LGBTQ+ Rights

LGBTQ Advocates Sue Florida Over ‘Don’t Say Gay’ Bill

The National Center for Lesbian Rights filed the federal complaint three days after Florida House Bill 1557 was signed into law.

People protesting against the 'Don't Say Gay' bill, which LGBTQ+ groups are now suing the state of F...
Joe Raedle/Getty Images News/Getty Images

On March 31, LGBTQ+ advocate groups filed a federal complaint against Florida House Bill 1557, aka the “Don’t Say Gay” bill. The bill, which was signed into law on March 28, bans any classroom discussion about gender or sexual identity from kindergarten to third grade, along with a number of other vague, confusing, and homophobic provisions.

Lawyers from the National Center for Lesbian Rights (NCLR) and Kaplan Hecker & Fink LLP filed the lawsuit on behalf of Equality Florida and Family Equality, as well as on behalf of individual students, parents, and a teacher.

“Over time and continuing today, our nation has strived to make good on its promise that everyone is entitled to be treated with equal dignity under the law. That is true when it comes to LGBTQ Americans, who now have the constitutional right to identify openly as LGBTQ, to marry, and to form families with children,” said Roberta Kaplan, founding partner of Kaplan Hecker & Fink LLP, in a joint press statement.

The law’s vague language has critics saying that the law has wider implications that will hurt all Florida children.

“For example, can a student of two gay parents talk about their family or their parents’ marriage during a class debate about civics? Are teachers allowed to respond if students with gay parents discuss their family life in class? If so, what can they say? What can a teacher say to a student or a class if a student is being bullied in school because of their sexual orientation or gender identity? Does a school librarian have to remove every book with LGBTQ characters or references?” reads the lawsuit.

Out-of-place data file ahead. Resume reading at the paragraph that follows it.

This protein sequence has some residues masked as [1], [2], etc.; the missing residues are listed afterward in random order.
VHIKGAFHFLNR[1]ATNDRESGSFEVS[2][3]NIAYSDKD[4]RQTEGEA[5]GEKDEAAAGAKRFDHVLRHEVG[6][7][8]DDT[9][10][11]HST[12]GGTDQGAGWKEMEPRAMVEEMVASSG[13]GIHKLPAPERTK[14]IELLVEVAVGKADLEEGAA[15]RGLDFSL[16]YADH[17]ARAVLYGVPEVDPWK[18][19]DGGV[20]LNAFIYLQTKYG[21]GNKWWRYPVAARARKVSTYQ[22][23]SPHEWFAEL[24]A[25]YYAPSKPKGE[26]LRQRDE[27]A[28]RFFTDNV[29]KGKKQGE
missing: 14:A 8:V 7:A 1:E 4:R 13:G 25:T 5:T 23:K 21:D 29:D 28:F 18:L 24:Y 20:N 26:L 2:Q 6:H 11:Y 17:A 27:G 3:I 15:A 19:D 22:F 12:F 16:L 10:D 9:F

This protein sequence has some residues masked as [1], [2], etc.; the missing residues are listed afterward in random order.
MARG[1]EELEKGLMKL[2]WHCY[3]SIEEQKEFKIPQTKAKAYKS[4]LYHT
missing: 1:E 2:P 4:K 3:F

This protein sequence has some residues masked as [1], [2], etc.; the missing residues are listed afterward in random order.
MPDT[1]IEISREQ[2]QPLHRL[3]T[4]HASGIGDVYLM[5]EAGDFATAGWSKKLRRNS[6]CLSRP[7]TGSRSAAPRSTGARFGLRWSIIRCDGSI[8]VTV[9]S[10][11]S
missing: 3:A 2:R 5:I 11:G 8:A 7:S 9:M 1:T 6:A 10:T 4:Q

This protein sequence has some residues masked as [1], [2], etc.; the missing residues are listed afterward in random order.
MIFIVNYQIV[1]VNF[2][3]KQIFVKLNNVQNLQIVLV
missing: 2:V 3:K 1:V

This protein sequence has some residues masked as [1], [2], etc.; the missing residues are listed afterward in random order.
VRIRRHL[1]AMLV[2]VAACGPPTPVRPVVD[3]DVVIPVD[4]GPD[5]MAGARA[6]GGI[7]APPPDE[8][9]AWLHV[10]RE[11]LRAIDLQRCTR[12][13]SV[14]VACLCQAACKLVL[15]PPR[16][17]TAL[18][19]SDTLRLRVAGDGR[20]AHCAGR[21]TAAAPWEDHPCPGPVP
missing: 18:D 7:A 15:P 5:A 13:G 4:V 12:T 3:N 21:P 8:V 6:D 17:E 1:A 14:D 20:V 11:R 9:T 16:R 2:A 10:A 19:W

Several of the plaintiffs expressed the negative impacts the bill has already made on their lives.

“Already, our children have told us that they are afraid that they will not be able to talk about their family at school,” Dan and Brent VanTice, parents of two first-grade students, said in the press release. “We are heartbroken that our children are already feeling isolated and stigmatized by this law.”

“I am frightened that this new law will prevent my daughter’s teachers from protecting her from bullying at school,” Lindsay McClelland, mother of plaintiff Jane Doe, a transgender fifth-grader at a Florida public school, said. “All I want is for my daughter to be able to learn in a safe environment like any other student.”